|Chaos at Kato's funeral|
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Even in death, there was no peace for David Kato, the prominent Ugandan activist bashed to death with a hammer in his home Jan. 26 after a tabloid newspaper published his picture and the pictures of other gay people with the caption "Kill Them" -- and just 23 days after he won a lawsuit against the newspaper over the article.
At Kato's funeral, the Anglican official conducting the service, Thomas Musoke, started bashing gays, saying that "admiring a fellow man" is "ungodly," that even animals can distinguish male from female, and that "gays ... should repent."
Kato's gay friends rushed the pulpit and seized the microphone.
Then people at the funeral who apparently agreed with the celebrant got into physical skirmishes with the gay people. After that, the residents who would have carried the casket to the cemetery refused to do so, and Kato's friends had to do it.
On Feb. 2, police told local media that a "thief" Kato had bailed out of prison, Nsubuga Enock, confessed to killing Kato because Kato failed to give him a car, house and money that Kato purportedly dangled to coerce him into sodomy.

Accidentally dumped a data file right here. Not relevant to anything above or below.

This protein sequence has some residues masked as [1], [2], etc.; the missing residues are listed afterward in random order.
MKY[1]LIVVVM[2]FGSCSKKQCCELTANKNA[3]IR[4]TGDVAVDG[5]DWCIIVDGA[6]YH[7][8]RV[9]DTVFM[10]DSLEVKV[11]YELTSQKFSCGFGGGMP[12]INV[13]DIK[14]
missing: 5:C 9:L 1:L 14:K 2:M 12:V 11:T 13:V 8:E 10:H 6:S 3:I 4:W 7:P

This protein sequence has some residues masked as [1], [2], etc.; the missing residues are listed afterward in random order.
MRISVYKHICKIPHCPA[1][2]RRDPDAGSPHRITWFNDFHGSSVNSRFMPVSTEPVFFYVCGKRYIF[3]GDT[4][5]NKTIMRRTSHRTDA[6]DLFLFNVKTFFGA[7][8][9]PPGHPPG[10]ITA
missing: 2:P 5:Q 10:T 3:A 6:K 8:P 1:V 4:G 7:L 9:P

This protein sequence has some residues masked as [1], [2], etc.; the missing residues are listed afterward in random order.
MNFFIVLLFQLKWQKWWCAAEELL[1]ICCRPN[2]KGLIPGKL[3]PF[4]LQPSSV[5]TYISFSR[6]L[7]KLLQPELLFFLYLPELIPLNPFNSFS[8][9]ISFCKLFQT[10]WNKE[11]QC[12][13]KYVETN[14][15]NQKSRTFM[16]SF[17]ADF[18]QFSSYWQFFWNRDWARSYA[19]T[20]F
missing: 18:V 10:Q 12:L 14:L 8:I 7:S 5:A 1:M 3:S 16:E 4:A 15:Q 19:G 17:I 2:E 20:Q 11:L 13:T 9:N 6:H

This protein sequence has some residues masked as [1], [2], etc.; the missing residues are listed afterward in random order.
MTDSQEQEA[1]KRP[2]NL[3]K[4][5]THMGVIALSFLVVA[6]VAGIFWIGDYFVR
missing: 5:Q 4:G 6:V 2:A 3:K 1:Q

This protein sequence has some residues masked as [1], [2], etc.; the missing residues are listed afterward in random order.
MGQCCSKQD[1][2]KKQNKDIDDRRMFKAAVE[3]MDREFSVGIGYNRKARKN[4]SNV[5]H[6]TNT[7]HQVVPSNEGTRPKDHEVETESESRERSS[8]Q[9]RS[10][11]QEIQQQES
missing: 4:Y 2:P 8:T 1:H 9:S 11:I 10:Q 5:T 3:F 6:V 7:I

Numerous gay activists in Uganda and the U.S. said they do not believe the killing was about withheld gifts and are worried that the homophobic government intends to cover up the true motive for the crime to protect itself from foreign criticism and safeguard foreign aid.
Kato was the advocacy officer for the organization Sexual Minorities Uganda (SMUG) and had been a leading voice in the fight against the Anti-Homosexuality Bill, which has been before Uganda's Parliament since October 2009.
The legislation would imprison for life anyone convicted of "the offense of homosexuality," punish "aggravated homosexuality" (repeat offenses, or having gay sex while being HIV-positive) with the death penalty, forbid "promotion of homosexuality" and incarcerate gay-rights defenders, and jail individuals in positions of authority for up to three years if they fail to report within 24 hours the existence of all LGBT people or sympathizers known to them.